A trial begins with jury selection. The jury is sworn in after both sides say they are satisfied with the group after hearing their answers to questions about their background – or after the sides have used up their 10 challenges.

The DA puts on his/her case first with the defense cross-examining the witnesses. Then the defense has the opportunity to put on its case. Sometimes the defendant testifies – sometimes not.

After the evidence is concluded, the attorneys argue the case to the jury: first the DA; then the defense; then the DA gets the final “rebuttal” (The theory is that because the DA has the burden of proof beyond a reasonable doubt, he/ she gets the last say). Finally the judge reads jury instructions to the jury and then they deliberate.


What to do if I get arrested?

Do not make a statement to the police. While all of us have seen and heard this advice all our lives – I have seen so many cases where smart people decided to talk to investigating officers thinking they would help themselves. Too late they learn their statement was what the DA needed to convict them. Always be respectful – but firm: you can explain to the officers that you look forward to talking to them after you speak with your attorney.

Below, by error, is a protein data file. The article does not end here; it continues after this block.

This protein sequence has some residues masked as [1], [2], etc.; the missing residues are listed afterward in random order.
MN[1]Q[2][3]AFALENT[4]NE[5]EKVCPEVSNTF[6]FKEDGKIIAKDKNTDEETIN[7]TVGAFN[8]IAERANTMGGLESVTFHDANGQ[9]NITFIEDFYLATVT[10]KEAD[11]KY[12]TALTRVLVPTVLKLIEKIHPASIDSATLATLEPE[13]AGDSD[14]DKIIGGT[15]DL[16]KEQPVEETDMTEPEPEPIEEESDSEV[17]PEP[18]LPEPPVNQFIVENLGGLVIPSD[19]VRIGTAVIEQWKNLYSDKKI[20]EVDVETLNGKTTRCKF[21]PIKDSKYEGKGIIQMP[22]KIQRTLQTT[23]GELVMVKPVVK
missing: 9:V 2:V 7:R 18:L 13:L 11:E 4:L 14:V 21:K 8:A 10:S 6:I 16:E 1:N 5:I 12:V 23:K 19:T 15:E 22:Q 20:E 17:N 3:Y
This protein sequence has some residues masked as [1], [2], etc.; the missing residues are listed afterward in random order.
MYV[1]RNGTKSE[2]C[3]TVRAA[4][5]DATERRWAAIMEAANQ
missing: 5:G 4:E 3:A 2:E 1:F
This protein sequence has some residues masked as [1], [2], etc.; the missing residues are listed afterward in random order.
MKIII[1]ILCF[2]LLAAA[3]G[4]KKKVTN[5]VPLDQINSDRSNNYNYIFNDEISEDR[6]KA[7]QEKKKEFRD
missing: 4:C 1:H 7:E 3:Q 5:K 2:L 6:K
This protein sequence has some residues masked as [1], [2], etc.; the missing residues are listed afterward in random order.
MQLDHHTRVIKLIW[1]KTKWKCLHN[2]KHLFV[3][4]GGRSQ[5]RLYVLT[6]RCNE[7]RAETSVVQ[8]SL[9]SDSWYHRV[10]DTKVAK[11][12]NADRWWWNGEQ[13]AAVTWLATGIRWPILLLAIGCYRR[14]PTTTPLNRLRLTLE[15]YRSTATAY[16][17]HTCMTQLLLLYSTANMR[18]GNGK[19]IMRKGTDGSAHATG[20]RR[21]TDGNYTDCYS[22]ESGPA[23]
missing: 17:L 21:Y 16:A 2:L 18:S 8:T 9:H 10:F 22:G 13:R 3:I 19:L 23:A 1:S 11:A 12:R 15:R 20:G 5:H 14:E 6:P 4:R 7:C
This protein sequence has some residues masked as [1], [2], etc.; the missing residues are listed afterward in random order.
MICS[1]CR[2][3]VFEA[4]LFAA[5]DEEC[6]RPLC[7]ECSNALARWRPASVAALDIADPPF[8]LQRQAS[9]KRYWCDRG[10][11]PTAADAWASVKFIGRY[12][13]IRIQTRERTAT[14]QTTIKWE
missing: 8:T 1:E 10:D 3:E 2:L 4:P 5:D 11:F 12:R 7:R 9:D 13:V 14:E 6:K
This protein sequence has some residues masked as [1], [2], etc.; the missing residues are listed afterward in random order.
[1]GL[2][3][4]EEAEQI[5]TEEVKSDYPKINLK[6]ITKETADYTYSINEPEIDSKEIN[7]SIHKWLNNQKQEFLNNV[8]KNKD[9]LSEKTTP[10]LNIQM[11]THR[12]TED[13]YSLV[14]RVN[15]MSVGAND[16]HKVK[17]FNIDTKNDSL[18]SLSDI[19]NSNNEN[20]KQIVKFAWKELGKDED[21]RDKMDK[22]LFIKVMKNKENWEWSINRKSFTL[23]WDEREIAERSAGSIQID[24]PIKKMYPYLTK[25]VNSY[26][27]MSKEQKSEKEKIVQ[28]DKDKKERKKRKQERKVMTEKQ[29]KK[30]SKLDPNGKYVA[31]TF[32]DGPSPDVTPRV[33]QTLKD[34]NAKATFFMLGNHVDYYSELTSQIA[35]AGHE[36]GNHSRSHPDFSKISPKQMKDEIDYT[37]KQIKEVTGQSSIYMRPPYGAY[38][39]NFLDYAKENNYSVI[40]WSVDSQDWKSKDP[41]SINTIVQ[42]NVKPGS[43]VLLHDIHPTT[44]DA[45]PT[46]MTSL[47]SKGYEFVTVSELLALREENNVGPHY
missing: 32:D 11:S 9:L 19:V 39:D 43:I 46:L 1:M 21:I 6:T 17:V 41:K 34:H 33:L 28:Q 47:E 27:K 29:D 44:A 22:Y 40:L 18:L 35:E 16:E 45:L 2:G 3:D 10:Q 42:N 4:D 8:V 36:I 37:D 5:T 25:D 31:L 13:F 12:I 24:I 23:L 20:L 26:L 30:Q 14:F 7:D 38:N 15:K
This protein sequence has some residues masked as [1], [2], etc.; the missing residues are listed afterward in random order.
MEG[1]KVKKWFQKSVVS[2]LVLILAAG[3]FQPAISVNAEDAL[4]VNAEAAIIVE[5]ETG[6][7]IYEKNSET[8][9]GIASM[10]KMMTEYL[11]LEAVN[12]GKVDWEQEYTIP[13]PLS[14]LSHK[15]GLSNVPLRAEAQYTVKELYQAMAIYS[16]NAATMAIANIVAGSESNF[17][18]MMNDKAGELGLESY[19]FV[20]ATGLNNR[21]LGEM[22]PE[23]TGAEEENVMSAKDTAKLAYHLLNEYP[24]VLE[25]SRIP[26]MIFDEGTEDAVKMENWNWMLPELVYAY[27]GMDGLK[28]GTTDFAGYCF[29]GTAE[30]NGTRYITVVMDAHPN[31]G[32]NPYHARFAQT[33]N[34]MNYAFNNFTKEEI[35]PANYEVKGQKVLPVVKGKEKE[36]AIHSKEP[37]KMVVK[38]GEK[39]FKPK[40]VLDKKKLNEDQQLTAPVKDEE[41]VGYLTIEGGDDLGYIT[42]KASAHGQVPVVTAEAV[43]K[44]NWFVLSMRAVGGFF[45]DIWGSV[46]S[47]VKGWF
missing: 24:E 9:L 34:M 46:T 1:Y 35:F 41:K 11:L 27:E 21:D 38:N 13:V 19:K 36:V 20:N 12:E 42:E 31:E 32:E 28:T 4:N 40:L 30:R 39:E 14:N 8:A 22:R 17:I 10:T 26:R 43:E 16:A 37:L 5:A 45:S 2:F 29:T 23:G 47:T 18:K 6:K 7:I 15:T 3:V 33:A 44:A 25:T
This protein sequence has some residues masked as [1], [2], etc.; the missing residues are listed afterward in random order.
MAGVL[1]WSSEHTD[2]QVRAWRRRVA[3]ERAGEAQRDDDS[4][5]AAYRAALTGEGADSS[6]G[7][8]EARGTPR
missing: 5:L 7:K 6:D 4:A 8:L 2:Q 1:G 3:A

Remember too that phone calls from the jail are routinely tape recorded by the Sheriff. Jail visits with friends are conducted over phones and those too are routinely tape-recorded by the Sheriff. PEOPLE IN CUSTODY SHOULD NEVER DISCUSS WITH ANYONE, OTHER THAN THEIR ATTORNEY, THE FACTS OF THEIR CASE. Occasionally an inmate will “snitch off” another inmate in hopes of making a deal with the DA. Sometimes even a small amount of information is enough to give a snitch enough to sound credible when making up a “jail house confession.”

Sometimes police ask the person arrested to “cooperate” and help them “bust” someone else. From my perspective, this is a terrible choice – it nearly always works out badly for the informant. Informants are known as “snitches.” Obviously, they are unpopular folks – in jail they are often attacked if left in the general population. Police frequently promise more than they can or will deliver to snitches. Sometimes they promise not to file the snitches’ case or to keep their identity secret. There are many ways the identity of a snitch can come out. I do not represent snitches. Do not call me if you want to work with the police as an informant.

How to bail out of jail?

Most people arrested are released on “OR” (“own recognizance”). This means they are not considered a danger to the community or a flight risk. If bail is required, then there are three principal ways to get out of jail: